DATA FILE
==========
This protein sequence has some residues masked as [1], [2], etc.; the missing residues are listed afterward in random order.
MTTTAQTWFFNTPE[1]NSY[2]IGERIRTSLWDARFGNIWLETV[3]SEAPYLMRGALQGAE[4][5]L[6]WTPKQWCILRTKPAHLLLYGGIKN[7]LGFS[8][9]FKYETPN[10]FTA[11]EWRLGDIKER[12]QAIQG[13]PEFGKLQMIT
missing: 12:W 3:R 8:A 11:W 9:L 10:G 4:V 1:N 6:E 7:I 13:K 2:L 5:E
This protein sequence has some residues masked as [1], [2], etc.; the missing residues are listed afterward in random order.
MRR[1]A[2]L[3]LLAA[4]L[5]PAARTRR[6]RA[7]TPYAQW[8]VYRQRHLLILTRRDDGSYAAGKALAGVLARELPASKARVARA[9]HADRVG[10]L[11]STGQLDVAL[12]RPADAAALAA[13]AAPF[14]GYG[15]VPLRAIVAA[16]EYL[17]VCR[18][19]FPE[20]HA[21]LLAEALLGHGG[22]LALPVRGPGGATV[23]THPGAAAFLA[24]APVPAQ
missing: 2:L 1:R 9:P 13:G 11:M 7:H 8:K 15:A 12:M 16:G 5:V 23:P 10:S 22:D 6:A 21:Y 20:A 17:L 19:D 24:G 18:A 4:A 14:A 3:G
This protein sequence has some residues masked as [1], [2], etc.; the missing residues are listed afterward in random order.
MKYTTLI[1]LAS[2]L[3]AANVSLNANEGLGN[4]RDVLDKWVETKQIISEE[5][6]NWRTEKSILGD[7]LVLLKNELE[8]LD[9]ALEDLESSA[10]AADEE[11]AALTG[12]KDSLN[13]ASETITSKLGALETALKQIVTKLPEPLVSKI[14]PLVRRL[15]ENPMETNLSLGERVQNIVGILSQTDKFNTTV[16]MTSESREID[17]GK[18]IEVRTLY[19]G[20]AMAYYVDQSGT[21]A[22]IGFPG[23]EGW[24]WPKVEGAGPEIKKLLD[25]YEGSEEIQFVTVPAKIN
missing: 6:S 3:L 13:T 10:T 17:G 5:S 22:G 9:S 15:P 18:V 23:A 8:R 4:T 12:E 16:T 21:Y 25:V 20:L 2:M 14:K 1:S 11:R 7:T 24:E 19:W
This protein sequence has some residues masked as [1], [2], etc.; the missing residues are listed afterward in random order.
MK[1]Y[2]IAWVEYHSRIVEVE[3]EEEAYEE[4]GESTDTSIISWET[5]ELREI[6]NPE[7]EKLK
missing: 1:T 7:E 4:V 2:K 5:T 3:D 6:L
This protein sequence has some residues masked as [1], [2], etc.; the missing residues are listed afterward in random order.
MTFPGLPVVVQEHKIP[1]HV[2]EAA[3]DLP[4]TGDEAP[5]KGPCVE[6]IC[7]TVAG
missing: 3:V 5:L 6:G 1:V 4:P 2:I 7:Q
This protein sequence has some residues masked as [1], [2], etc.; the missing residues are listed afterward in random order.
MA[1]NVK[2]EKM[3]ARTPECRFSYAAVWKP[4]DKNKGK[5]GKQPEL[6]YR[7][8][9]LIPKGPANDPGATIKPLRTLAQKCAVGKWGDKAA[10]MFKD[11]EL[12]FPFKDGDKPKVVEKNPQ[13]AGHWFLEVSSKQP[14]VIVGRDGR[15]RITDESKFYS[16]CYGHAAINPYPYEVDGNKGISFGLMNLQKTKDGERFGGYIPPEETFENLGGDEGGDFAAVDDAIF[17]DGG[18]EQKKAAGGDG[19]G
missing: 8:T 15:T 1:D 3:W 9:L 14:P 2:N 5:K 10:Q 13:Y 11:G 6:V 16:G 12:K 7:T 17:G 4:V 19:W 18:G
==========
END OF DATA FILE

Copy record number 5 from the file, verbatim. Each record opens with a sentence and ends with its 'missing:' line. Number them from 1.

This protein sequence has some residues masked as [1], [2], etc.; the missing residues are listed afterward in random order.
MTFPGLPVVVQEHKIP[1]HV[2]EAA[3]DLP[4]TGDEAP[5]KGPCVE[6]IC[7]TVAG
missing: 3:V 5:L 6:G 1:V 4:P 2:I 7:Q